First Steps into Learning & Teaching in Higher Education Begins #fslt12

I am planning to attend the First Steps into Learning and Teaching in Higher Education massive open online course (mooc) that begins today and runs through June 22. Focused on “new lecturers, people entering higher education teaching from other sectors and postgraduate students who teach,” I am hoping to spend some time over the next few weeks on this to help my own online teaching, something I learned quite informally in the early days of online teaching and learning.

Participating in this as a mooc, one that is both structured (it is funded and offers formal university education) while also keeping the best elements of a mooc (open education, constructionist perspectives through leveled expertise, a schedule allowing for us to take what we need and share where we see a need, a workable timeline and realistic level of commitment, and the opportunity to meet new colleagues and learn in community), is what I am hoping to experience.

I am glad that the organizers of this mooc have a central “home” location on the website and via Moodle with an easy to follow schedule, so will begin to check them out later today.

While I have participated in several moocs over the years, I am looking forward to this one as the topic is specific, useful for my professional practice, limited in scope and time, and includes some people (Jenny Mackness and Sylvia Currie) whose work I have long since found valuable and solid and cutting edge and trustworthy. I hope to get and share some ideas and hopefully expand my own network of colleagues.

I Will Participate in #change11

Now that I have returned from #BERA2011 and the UK (I still have a lot to write about the conference, Stonehenge, Avebury, Montreal, and the like over the past week), I decided that it may be a great opportunity to decompress (or what-have-you) with George Siemens, Stephen Downes, and Dave Cormier who are facilitating the Change: Education, Learning, and Technology! Massive Open Online Course (MOOC), affectionately known as #change11.

Yes, I have attended these sorts of massive courses (open to a variety of ideas on one hand while unfocused and hard to navigate as the Web itself on the other) before, though I think now I am in a somewhat different place. Yes, I am working full-time while also writing up my doctoral thesis, though what better way is there to decompress online while also being open to learning something new while in the middle of so many (and soon-to-be) friends?

Let the learning begin. Hmm, perhaps it already has?


Blog Posting Rubric


I created a simple blog rubric for my online class, and am interested in some feedback on it.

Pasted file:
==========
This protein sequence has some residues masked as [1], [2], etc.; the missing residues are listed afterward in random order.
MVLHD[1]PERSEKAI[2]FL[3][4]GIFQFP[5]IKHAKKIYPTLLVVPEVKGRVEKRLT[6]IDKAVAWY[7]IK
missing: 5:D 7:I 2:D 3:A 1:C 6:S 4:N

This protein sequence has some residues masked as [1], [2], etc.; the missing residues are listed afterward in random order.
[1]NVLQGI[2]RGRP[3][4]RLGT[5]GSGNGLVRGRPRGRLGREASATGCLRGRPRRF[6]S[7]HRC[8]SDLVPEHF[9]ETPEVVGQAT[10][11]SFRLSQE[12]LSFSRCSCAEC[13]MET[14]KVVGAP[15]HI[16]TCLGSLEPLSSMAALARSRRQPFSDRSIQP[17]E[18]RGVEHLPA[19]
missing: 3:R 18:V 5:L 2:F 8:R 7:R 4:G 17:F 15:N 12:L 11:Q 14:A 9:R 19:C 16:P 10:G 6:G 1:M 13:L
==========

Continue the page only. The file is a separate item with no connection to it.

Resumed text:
The assignment, as stated in my syllabus:

Reflective Practice is a critical aspect of teaching and learning, and a fundamental element of teaching online involves acquiring a comfort with technology to communicate and collaborate.

Online learning is a more networked experience than traditional face-to-face (F2F) learning. Thus, students are required to use a blog for this course. Students may use their own blog (if they have one) or create a new one (, Blogger, Epsilen, or elsewhere). Blog posts should be done at least once a week discussing some learning or a reaction to anything in the course.

Making at least two comments every week on other course attendee blogs is required.

As I am intending the student (all of whom are adults) blogs to consider any issue in class and then relate it to their practice, this is the rubric I created:

For your own weekly blog post(s), be sure to:

  • Post your blog entry before the due date ~ 0.5
  • Post a link to your Blog posting in the Forum  ~ 0.5
  • Discuss and develop some aspect of online learning / education ~ 1.0
  • Demonstrate that you are able to apply what you are learning to your professional practice ~ 1.0

Total = 3 points

I will ask them how this feels and if it works after we do our first assignment of this, so until then, I am open to other considerations for verbiage or total point (3 points / week) re-distribution. Thoughts?

PPOCCID Online Class Began Tonight

My new online class, Principles and Practices of Online Course Creation and Instructional Design (#PPOCCID) at NYU’s SCPS, began this evening. I am glad to see that there have been some nice improvements to the Epsilen online class platform:


As I am asking my students to blog over our 8 weeks together, I thought I should continue to do the same (and as I have been so busy at work and with food poisoning and a paper to complete as well), I am far-enough behind in my sharing here that I have a lot to say!

Catching Up Today

Hard to imagine how fast time flies.

I have been away for a few days due to a recurring food poisoning episode, a demanding work week, a much slower Windows Vista now with Norton 2010, and the reminder that I am teaching a new online course that begins on Tuesday. I am planning to catch up a bit with my online life today, and realize that after several days of little online work and communication, it is unworkable to address everything.

I will do what I can, and then onward and upward.

busy schedule